Thanks to Net Galley for the ARC of this book. I enjoyed reading this book and I learned a lot about the experience of women of colour in the healthcare system. It was also interesting and timely to read a book that discussed healthcare during the COVID-19 pandemic. That being said, some of the chapters felt like they were lacking in a thesis and felt somewhat rambling. Overall I recommend this book to readers who want to learn more about women’s experiences in healthcare, particularly women of Thanks to Net Galley for the ARC of this book. I enjoyed reading this book and I learned a lot about the experience of women of colour in the healthcare system. It was also interesting and timely to read a book that discussed healthcare during the COVID-19 pandemic. That being said, some of the chapters felt like they were lacking in a thesis and felt somewhat rambling. Overall I recommend this book to readers who want to learn more about women’s experiences in healthcare, particularly women of colour.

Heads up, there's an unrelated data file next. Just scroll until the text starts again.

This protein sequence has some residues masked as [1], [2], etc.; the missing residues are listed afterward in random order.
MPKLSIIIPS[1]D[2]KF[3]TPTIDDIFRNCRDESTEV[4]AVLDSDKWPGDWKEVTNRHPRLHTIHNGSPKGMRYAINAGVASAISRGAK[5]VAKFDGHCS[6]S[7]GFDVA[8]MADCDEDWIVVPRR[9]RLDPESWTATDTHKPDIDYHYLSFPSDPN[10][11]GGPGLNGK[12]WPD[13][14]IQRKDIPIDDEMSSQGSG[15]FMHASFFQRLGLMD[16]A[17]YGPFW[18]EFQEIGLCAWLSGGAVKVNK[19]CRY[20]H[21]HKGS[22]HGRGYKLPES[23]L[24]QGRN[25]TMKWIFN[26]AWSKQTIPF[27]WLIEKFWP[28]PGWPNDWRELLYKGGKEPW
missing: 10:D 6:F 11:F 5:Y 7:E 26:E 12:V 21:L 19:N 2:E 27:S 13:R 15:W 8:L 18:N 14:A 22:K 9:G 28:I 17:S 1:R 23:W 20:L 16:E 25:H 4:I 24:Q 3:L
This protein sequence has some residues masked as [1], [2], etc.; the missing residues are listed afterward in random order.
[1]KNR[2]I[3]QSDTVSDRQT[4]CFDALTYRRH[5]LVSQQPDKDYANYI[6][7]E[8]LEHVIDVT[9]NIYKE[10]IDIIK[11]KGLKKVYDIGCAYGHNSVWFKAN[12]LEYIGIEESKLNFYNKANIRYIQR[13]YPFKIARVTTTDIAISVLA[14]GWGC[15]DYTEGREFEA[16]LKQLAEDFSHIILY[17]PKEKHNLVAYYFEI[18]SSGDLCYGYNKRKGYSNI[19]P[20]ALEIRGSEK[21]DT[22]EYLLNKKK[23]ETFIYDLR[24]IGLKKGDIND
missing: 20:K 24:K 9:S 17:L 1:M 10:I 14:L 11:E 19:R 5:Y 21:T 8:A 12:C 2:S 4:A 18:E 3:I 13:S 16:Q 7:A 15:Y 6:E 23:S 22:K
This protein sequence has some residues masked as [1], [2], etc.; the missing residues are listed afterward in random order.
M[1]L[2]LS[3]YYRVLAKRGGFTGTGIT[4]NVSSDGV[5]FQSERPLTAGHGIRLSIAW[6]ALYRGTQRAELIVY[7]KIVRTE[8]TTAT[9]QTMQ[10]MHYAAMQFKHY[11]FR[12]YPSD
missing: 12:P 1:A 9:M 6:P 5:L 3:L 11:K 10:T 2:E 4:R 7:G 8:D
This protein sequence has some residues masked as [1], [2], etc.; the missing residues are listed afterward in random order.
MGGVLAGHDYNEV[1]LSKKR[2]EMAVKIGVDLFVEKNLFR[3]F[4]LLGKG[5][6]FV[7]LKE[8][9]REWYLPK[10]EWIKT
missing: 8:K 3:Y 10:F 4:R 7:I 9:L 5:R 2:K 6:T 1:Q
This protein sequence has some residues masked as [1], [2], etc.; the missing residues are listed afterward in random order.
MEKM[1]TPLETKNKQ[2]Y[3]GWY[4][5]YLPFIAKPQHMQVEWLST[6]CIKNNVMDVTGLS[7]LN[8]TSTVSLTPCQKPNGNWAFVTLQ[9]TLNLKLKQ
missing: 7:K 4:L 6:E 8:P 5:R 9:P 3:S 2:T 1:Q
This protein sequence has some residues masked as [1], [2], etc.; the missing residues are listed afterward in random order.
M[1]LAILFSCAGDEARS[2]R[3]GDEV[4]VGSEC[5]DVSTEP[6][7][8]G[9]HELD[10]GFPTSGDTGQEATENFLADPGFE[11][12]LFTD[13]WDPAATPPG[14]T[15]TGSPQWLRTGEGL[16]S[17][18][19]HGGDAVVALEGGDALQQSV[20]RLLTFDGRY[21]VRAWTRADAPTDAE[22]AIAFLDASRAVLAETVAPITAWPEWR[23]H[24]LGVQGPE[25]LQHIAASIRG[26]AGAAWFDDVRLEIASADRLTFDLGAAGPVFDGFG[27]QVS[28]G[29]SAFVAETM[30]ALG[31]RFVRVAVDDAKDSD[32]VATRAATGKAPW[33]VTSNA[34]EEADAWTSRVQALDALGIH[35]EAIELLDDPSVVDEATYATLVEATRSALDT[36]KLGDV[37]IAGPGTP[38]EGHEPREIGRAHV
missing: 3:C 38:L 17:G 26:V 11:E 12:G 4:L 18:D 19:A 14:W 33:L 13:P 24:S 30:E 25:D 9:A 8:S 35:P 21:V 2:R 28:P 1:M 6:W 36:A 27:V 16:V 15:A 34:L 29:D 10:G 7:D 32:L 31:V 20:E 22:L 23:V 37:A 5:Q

12. 5 out of 5

    Andréa

    Note: I accessed a digital review copy of this book through Edelweiss.

  13. 4 out of 5

    Emily